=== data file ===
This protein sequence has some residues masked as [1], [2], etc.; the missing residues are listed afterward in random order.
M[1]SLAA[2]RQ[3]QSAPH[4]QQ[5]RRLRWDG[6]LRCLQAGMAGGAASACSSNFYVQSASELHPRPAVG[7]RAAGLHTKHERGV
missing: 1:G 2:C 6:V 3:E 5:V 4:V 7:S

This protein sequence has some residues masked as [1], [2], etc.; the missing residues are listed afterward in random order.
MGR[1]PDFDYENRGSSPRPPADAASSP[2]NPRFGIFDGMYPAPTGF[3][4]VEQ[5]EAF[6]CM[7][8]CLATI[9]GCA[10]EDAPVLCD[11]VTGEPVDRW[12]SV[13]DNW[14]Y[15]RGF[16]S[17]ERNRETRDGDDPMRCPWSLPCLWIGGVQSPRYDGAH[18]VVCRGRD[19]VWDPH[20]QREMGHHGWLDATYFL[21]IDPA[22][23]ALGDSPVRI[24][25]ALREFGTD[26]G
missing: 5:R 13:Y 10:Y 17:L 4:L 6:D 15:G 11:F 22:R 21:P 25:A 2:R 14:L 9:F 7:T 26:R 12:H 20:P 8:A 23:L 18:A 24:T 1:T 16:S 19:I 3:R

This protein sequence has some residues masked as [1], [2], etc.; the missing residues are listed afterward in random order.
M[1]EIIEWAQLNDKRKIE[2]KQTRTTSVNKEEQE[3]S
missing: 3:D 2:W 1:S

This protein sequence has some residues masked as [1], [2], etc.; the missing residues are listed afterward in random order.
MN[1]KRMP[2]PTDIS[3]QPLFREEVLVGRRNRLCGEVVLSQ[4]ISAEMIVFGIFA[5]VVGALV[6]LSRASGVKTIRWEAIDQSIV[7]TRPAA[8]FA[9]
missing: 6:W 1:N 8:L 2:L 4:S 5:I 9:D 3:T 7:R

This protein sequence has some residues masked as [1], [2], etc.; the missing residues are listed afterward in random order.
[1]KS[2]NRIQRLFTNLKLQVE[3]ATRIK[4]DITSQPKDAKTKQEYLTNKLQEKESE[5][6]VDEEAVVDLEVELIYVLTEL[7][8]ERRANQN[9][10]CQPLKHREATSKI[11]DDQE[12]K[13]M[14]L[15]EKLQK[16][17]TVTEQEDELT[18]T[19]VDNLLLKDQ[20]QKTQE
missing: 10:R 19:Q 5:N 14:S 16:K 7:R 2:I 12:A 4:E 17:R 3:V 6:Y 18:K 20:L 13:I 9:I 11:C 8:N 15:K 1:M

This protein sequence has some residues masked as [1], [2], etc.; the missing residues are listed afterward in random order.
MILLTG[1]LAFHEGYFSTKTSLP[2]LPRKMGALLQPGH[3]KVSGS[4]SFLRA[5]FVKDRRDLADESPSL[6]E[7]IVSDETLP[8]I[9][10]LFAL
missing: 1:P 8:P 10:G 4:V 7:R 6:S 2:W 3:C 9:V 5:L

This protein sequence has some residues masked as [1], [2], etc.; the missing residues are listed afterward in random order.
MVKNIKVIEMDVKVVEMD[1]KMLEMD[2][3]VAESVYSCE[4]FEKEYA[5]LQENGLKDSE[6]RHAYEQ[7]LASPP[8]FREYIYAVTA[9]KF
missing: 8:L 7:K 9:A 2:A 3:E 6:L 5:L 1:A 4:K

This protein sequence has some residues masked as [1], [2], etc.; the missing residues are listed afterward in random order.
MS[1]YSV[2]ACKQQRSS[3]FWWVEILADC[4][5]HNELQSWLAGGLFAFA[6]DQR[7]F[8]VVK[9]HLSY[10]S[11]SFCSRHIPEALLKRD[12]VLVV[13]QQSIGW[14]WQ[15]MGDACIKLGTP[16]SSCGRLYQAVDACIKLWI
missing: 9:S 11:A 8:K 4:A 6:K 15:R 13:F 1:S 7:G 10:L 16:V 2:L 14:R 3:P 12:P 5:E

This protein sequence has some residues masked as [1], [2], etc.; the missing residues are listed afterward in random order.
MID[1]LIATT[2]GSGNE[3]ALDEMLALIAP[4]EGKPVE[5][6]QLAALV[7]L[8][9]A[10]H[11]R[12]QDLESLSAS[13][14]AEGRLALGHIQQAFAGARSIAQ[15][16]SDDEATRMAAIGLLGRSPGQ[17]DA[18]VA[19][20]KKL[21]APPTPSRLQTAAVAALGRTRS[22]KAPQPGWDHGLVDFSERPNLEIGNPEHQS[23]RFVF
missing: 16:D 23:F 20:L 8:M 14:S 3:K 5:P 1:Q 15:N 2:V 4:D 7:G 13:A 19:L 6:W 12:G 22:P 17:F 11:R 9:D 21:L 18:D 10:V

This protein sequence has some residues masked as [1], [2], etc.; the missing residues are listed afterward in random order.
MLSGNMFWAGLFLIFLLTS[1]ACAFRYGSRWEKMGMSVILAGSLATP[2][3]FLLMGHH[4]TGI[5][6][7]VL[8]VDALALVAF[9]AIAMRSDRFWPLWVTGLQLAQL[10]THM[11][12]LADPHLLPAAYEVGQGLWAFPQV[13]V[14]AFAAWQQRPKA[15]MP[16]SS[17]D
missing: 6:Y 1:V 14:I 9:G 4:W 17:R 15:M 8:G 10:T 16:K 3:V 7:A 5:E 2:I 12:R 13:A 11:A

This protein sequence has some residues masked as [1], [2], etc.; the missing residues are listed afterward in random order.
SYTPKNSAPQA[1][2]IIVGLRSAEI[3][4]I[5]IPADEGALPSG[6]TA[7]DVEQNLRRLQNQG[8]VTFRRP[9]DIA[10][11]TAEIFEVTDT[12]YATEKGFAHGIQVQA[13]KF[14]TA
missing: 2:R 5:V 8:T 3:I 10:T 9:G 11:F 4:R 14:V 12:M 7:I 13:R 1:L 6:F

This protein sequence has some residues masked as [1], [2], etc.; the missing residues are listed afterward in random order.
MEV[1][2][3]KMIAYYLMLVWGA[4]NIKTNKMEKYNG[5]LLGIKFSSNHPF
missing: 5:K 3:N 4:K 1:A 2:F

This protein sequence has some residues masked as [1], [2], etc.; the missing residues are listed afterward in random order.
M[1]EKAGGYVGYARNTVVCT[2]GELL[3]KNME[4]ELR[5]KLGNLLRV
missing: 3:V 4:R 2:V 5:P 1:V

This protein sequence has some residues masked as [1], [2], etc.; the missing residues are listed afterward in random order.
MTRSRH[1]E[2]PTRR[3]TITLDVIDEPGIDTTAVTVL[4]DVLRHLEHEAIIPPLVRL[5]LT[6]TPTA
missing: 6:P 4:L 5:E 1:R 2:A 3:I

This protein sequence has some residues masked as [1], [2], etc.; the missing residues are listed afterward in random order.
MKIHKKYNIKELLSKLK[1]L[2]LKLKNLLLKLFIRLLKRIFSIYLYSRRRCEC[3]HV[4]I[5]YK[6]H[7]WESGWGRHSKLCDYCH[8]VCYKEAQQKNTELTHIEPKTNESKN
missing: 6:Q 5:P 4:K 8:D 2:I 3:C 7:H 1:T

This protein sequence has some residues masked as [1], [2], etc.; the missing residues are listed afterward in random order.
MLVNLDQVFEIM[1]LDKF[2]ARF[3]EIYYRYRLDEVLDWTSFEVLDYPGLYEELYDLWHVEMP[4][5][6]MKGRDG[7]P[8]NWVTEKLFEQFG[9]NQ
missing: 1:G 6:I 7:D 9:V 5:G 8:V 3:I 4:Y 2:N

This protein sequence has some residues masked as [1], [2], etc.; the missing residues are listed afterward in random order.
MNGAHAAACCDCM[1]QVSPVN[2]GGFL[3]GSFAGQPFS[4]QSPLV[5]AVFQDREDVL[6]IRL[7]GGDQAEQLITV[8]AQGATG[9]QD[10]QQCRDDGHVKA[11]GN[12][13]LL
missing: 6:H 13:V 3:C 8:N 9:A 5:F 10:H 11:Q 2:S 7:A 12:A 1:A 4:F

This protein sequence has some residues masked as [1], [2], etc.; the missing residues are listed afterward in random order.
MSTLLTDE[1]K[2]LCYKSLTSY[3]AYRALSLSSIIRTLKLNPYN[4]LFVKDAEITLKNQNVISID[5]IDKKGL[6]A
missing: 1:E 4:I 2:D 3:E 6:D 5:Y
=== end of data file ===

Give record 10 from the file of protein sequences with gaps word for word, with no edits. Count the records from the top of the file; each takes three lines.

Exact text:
This protein sequence has some residues masked as [1], [2], etc.; the missing residues are listed afterward in random order.
MLSGNMFWAGLFLIFLLTS[1]ACAFRYGSRWEKMGMSVILAGSLATP[2][3]FLLMGHH[4]TGI[5][6][7]VL[8]VDALALVAF[9]AIAMRSDRFWPLWVTGLQLAQL[10]THM[11][12]LADPHLLPAAYEVGQGLWAFPQV[13]V[14]AFAAWQQRPKA[15]MP[16]SS[17]D
missing: 6:Y 1:V 14:I 9:G 4:W 17:R 15:M 8:G 10:T 16:K 3:V 7:A 5:E 2:I 12:R 13:A 11:A